[¶19] If an offender registered at a particular residing address permanently abandons the address, the offender must register the subsequent residing address if there is one. However, if the offender, as in this case, has no new residing address, but has a new mailing address, the offender must notify authorities of the new address. By concluding address includes mailing addresses and residential addresses, our interpretation effects the purpose of this law without unduly burdening the offender.
[¶20] Rubey left 321 Main Avenue in Washburn and did not return. He did not continue to use the address as a residence or a place to receive mail. Rubey further demonstrated his intent by obtaining a new mailing address in Mandan. Because we conclude the term "address" used in N.D.C.C. § 12.1-32-15(6) includes mailing addresses like Rubey's post office box address in Mandan, we affirm.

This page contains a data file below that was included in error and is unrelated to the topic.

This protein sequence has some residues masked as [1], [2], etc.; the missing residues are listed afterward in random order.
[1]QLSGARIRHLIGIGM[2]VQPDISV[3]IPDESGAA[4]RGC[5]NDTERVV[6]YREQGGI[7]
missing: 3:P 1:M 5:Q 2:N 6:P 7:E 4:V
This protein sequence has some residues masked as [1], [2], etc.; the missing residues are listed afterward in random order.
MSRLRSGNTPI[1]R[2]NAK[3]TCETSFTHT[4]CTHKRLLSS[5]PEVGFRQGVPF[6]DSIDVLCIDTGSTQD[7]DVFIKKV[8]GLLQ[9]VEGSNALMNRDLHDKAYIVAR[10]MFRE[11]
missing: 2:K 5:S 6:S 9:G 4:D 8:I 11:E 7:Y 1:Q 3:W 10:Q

|[¶21]||Gerald W. VandeWalle, C.J.|
Dale V. Sandstrom
William A. Neumann
Kapsner, Justice, dissenting.
[¶22] If I believed N.D.C.C. § 12.1-32-15, could be constitutionally applied to Rubey, I would join in the majority's analysis and interpretation of the statutory reference to "address" set forth in Part B of the majority opinion. However, Rubey committed the felony offenses of gross sexual imposition in 1985 and 1986. Those offenses are the basis for the obligation to register as a sex offender under a statute which did not exist at the time of his offenses. For the reasons set forth in my dissent in State v. Burr, 1999 ND 143, 598 N.W.2d 147, I would hold the application of N.D.C.C. § 12.1-32-15 to Rubey is a violation of the ex post facto provisions of the federal and state constitutions. For this reason, I respectfully dissent.
|[¶23]||Carol Ronning Kapsner|
Mary Muehlen Maring
1. Rubey has not mounted a constitutional attack to the statute under which he was convicted.